A New Life for an Old Island!

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Martha’s Vineyard and Nantucket aren’t the only summertime island getaways in Massachusetts. In fact, there’s an island oasis that’s just a 15-minute ferry ride from downtown Boston.

The Boston Harbor Islands National Recreation Area abounds with adventures for nature lovers, history buffs, and explorers of all ages. Of all the 34 islands nestled in Boston Harbor, however, Peddocks Island is my favorite place to escape the city’s summer heat and bustle. The diverse island is home to the ruins of a century-old fort, a summer cottage colony, and an uninhabited wildlife preserve. With enhanced ferry service and the revitalization of Fort Andrews, this summer is a fantastic time to pay Peddocks Island a visit.

The history of Peddocks Island is as colorful as the rainbow of brightly painted cottages that grace its shores. The island has been the backdrop for Revolutionary War skirmishes and was home to one of New England’s earliest known skeletons (4,100 years old when it was discovered in the 1960s!). Peddocks has been the domain of Portuguese fishermen, Italian POW’s, bootleggers, and gamblers.

The small cottage colony on the middle of the island, the last link to a time when hundreds of people lived out on the Boston Harbor Islands, still draws summertime vacationers. It’s easy to spend hours hiking the trails through the varying topography of woodlands, scrubby sandbars, rocky beaches, and salt marshes.

The newly opened visitor center in the old guardhouse of abandoned Fort Andrews, built during the Spanish-American War, provides a great introduction to the island’s rich history and natural resources. Park authorities have stabilized buildings and removed contaminated ruins to once again make the site of the old fort safe for visitors. Starting June 22nd, there will be 15 ferry arrivals daily on Peddocks (10 from Georges Island and 5 from the Hingham Shipyard).

To help visitors explore and experience all that Peddocks Island has to offer this summer, the Island Alliance has added a great deal of programming, including monthly arts programs and fishing clinics, “Science Sundays” with island researchers and naturalists, and much more. The visitor center will also offer kites, bocce, and croquet equipment to check out for use.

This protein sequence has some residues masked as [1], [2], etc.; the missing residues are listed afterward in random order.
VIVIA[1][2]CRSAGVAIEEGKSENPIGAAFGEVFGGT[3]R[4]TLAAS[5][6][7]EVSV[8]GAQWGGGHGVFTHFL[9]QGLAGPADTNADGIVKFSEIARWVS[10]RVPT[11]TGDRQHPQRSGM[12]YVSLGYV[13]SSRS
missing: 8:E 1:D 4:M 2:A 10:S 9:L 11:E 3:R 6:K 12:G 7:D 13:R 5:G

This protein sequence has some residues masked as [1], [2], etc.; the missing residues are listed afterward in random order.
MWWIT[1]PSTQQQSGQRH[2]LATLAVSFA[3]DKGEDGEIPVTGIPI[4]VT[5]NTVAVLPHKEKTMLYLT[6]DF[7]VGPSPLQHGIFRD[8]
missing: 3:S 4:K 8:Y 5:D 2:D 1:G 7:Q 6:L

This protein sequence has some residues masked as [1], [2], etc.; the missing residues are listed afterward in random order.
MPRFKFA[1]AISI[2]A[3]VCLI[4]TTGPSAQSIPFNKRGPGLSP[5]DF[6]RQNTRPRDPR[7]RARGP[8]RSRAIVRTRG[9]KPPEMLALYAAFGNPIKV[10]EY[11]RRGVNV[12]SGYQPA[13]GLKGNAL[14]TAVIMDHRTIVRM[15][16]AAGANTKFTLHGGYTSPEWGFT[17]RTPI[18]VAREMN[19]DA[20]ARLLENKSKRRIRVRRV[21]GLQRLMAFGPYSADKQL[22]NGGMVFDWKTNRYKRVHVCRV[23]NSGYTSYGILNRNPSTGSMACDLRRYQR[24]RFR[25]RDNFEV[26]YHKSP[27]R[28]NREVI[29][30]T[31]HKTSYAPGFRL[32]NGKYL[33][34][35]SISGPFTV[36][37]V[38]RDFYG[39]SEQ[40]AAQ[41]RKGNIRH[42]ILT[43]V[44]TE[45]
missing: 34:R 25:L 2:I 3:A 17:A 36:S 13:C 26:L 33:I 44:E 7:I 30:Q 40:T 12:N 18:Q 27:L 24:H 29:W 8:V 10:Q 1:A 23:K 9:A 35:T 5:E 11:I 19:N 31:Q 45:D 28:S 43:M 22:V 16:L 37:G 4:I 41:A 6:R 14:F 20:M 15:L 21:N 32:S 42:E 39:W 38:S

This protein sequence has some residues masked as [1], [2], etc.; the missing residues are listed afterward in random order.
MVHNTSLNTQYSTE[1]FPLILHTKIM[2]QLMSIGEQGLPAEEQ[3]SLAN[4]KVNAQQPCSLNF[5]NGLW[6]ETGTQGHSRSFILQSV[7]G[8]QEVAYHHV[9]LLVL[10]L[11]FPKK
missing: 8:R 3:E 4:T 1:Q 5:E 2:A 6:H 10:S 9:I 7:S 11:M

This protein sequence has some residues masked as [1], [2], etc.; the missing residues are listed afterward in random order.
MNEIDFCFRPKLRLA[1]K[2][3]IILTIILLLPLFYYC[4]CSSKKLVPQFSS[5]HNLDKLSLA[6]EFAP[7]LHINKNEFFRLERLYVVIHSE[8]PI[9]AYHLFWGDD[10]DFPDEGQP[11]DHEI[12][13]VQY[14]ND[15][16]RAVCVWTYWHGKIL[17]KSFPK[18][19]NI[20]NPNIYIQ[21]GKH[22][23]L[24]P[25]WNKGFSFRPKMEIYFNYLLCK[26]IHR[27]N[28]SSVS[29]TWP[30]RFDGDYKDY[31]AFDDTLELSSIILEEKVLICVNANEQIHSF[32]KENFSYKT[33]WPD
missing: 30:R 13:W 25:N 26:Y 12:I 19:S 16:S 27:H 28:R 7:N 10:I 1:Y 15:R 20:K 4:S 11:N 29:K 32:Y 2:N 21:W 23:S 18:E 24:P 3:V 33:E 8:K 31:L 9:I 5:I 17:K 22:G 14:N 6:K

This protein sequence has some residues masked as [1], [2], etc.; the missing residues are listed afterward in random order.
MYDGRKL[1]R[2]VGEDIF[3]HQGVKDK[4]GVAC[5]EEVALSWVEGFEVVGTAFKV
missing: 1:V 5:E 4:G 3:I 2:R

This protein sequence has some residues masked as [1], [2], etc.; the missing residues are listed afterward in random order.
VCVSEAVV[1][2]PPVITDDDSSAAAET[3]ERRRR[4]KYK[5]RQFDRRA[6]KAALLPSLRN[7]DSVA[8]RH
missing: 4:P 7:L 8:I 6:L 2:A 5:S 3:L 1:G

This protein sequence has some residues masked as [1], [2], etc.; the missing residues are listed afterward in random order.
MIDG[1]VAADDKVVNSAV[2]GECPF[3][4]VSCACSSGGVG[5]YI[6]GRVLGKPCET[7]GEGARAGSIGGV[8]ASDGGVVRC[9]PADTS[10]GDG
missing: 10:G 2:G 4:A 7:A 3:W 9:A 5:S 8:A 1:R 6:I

Later this summer, you’ll also be able to spend the night out on Peddocks Island. When work is completed on the new campground, which will include comfortable yurts, Peddocks will be the fourth of the Boston Harbor Islands—in addition to Grape, Bumpkin, and Lovells Island—where you can sleep underneath the stars and in the shadows of a city skyline.

Both first-timers and island veterans should get out to Peddocks this summer to see the exciting new changes. On July 1st, I’ll be leading a walking tour of the newly revitalized island where we’ll talk about its history and take a look at the recent changes, including the preservation and rehabilitation of Fort Andrews, the new visitor center, and the introduction of great new amenities for island-hoppers. For more information on the walking tour, click here. I hope you can join me for this island adventure!

Christopher Klein is a freelance writer and author of Discovering the Boston Harbor Islands (Union Park Press, 2011), a guidebook that covers the rich history, recreational offerings, and heritage of each of the 34 islands that compose the Boston Harbor Islands National Recreation Area. He is also the author of The Die-Hard Sports Fan’s Guide to Boston (Union Park Press, 2009). To learn more, visit his website or follow him on Facebook.

Union Park Press is an independent publisher specializing in books about the arts, history, and culture of Boston and New England. Discovering the Boston Harbor Islands is available online (on Amazon.com and Barnes & Noble) and in bookstores across Massachusetts. 

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  • Tom

    I was shocked when I visited Peddocks Island today (07/13/2012). All the character and atmosphere that made this island so unique has been destroyed. It’s ready to be turned into a tourist attraction like Disney Land with popcorn and sightseeings only that anything that was worth seeing has been destroyed. If this was done to preserve American History someone missed the mark dramatically. The former members of the 54th Regiment Massachusetts Volunteer Infantry would probably not be proud of what has been done there. If you are thinking of going there to experience something truly unique with an atmosphere that is hard to find anywhere else, don’t bother. Go to Disney Land instead.